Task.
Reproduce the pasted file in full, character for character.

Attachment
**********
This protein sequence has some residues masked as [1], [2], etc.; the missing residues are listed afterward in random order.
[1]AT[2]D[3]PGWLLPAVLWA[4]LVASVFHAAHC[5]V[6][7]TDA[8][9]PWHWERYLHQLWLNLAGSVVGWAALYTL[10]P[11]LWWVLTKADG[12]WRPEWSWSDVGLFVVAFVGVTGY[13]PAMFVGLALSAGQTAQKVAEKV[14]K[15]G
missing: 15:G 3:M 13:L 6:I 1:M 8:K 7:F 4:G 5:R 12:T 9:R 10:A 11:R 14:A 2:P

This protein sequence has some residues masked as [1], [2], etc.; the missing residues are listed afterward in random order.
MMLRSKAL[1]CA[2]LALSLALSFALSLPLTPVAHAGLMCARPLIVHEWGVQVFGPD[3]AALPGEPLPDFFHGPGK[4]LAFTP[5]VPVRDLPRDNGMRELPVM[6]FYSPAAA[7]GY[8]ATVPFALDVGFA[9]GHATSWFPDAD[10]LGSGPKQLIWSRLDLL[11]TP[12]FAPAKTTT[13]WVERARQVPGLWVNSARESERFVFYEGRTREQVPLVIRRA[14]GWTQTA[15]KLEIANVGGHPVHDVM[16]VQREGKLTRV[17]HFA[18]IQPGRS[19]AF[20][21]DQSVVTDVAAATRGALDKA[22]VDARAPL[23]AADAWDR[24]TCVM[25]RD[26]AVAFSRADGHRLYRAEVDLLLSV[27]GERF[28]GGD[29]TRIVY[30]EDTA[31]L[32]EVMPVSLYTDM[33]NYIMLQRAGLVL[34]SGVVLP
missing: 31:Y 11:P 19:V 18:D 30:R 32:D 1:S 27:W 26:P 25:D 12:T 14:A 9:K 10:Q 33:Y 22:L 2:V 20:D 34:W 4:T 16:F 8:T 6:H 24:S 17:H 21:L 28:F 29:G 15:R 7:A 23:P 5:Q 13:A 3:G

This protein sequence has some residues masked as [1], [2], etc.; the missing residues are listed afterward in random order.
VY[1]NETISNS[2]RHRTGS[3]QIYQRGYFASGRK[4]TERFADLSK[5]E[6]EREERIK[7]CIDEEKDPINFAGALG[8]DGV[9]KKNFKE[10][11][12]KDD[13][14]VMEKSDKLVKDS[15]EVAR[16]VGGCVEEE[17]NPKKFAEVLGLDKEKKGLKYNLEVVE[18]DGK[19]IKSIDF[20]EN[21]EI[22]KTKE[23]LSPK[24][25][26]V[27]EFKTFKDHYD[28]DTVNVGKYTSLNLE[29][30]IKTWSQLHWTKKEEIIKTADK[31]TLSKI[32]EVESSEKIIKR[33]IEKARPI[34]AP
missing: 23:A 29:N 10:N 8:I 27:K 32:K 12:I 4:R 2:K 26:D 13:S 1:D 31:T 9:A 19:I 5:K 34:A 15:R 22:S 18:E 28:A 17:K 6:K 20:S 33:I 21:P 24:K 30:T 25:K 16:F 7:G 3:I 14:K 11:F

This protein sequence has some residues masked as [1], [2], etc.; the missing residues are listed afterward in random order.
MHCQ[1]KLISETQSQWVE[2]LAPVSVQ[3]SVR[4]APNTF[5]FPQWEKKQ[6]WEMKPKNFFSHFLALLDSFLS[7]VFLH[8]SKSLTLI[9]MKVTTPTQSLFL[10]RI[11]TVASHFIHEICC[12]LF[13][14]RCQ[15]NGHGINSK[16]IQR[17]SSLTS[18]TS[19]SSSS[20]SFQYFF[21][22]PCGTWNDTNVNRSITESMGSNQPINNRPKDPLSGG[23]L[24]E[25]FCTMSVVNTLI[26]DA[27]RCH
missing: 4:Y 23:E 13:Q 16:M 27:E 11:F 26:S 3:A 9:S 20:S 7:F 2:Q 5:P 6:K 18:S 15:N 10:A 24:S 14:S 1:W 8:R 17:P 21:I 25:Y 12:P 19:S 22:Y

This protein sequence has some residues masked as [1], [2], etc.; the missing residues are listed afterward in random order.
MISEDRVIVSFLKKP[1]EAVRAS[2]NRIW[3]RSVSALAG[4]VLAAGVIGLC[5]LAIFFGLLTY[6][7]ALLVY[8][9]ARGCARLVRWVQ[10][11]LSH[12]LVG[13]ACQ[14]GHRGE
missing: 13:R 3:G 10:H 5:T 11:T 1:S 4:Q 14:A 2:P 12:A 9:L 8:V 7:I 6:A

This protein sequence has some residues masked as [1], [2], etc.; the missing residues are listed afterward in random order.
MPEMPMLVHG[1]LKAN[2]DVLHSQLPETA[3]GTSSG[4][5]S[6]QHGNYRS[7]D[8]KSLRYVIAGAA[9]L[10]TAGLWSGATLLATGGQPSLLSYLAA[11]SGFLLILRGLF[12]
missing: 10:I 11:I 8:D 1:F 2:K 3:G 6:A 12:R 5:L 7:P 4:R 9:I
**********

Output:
This protein sequence has some residues masked as [1], [2], etc.; the missing residues are listed afterward in random order.
[1]AT[2]D[3]PGWLLPAVLWA[4]LVASVFHAAHC[5]V[6][7]TDA[8][9]PWHWERYLHQLWLNLAGSVVGWAALYTL[10]P[11]LWWVLTKADG[12]WRPEWSWSDVGLFVVAFVGVTGY[13]PAMFVGLALSAGQTAQKVAEKV[14]K[15]G
missing: 15:G 3:M 13:L 6:I 1:M 8:K 7:F 4:G 5:R 12:T 9:R 10:A 11:R 14:A 2:P

This protein sequence has some residues masked as [1], [2], etc.; the missing residues are listed afterward in random order.
MMLRSKAL[1]CA[2]LALSLALSFALSLPLTPVAHAGLMCARPLIVHEWGVQVFGPD[3]AALPGEPLPDFFHGPGK[4]LAFTP[5]VPVRDLPRDNGMRELPVM[6]FYSPAAA[7]GY[8]ATVPFALDVGFA[9]GHATSWFPDAD[10]LGSGPKQLIWSRLDLL[11]TP[12]FAPAKTTT[13]WVERARQVPGLWVNSARESERFVFYEGRTREQVPLVIRRA[14]GWTQTA[15]KLEIANVGGHPVHDVM[16]VQREGKLTRV[17]HFA[18]IQPGRS[19]AF[20][21]DQSVVTDVAAATRGALDKA[22]VDARAPL[23]AADAWDR[24]TCVM[25]RD[26]AVAFSRADGHRLYRAEVDLLLSV[27]GERF[28]GGD[29]TRIVY[30]EDTA[31]L[32]EVMPVSLYTDM[33]NYIMLQRAGLVL[34]SGVVLP
missing: 31:Y 11:P 19:V 18:D 30:R 32:D 1:S 27:W 26:P 25:D 12:T 14:A 9:K 10:Q 33:Y 22:L 2:V 20:D 34:W 4:T 16:F 8:T 6:H 24:S 17:H 21:L 28:F 29:G 15:R 7:A 23:P 5:Q 13:A 3:G

This protein sequence has some residues masked as [1], [2], etc.; the missing residues are listed afterward in random order.
VY[1]NETISNS[2]RHRTGS[3]QIYQRGYFASGRK[4]TERFADLSK[5]E[6]EREERIK[7]CIDEEKDPINFAGALG[8]DGV[9]KKNFKE[10][11][12]KDD[13][14]VMEKSDKLVKDS[15]EVAR[16]VGGCVEEE[17]NPKKFAEVLGLDKEKKGLKYNLEVVE[18]DGK[19]IKSIDF[20]EN[21]EI[22]KTKE[23]LSPK[24][25][26]V[27]EFKTFKDHYD[28]DTVNVGKYTSLNLE[29][30]IKTWSQLHWTKKEEIIKTADK[31]TLSKI[32]EVESSEKIIKR[33]IEKARPI[34]AP
missing: 23:A 29:N 10:N 8:I 27:K 32:K 12:I 4:R 2:K 26:D 13:S 1:D 31:T 9:A 19:I 5:K 34:A 15:R 22:S 18:E 28:A 17:K 6:K 20:S 33:I 21:P 24:K 30:T 25:K 16:F 7:G 3:I 14:K 11:F

This protein sequence has some residues masked as [1], [2], etc.; the missing residues are listed afterward in random order.
MHCQ[1]KLISETQSQWVE[2]LAPVSVQ[3]SVR[4]APNTF[5]FPQWEKKQ[6]WEMKPKNFFSHFLALLDSFLS[7]VFLH[8]SKSLTLI[9]MKVTTPTQSLFL[10]RI[11]TVASHFIHEICC[12]LF[13][14]RCQ[15]NGHGINSK[16]IQR[17]SSLTS[18]TS[19]SSSS[20]SFQYFF[21][22]PCGTWNDTNVNRSITESMGSNQPINNRPKDPLSGG[23]L[24]E[25]FCTMSVVNTLI[26]DA[27]RCH
missing: 4:Y 23:E 13:Q 16:M 27:E 11:F 26:S 3:A 9:S 20:S 7:F 2:Q 5:P 6:K 18:S 15:N 10:A 24:S 14:S 1:W 8:R 17:P 21:I 25:Y 12:P 19:S 22:Y

This protein sequence has some residues masked as [1], [2], etc.; the missing residues are listed afterward in random order.
MISEDRVIVSFLKKP[1]EAVRAS[2]NRIW[3]RSVSALAG[4]VLAAGVIGLC[5]LAIFFGLLTY[6][7]ALLVY[8][9]ARGCARLVRWVQ[10][11]LSH[12]LVG[13]ACQ[14]GHRGE
missing: 13:R 3:G 10:H 5:T 11:T 1:S 4:Q 14:A 2:P 12:A 9:L 8:V 7:I 6:A

This protein sequence has some residues masked as [1], [2], etc.; the missing residues are listed afterward in random order.
MPEMPMLVHG[1]LKAN[2]DVLHSQLPETA[3]GTSSG[4][5]S[6]QHGNYRS[7]D[8]KSLRYVIAGAA[9]L[10]TAGLWSGATLLATGGQPSLLSYLAA[11]SGFLLILRGLF[12]
missing: 10:I 11:I 8:D 1:F 2:K 3:G 6:A 12:R 5:L 7:P 4:R 9:I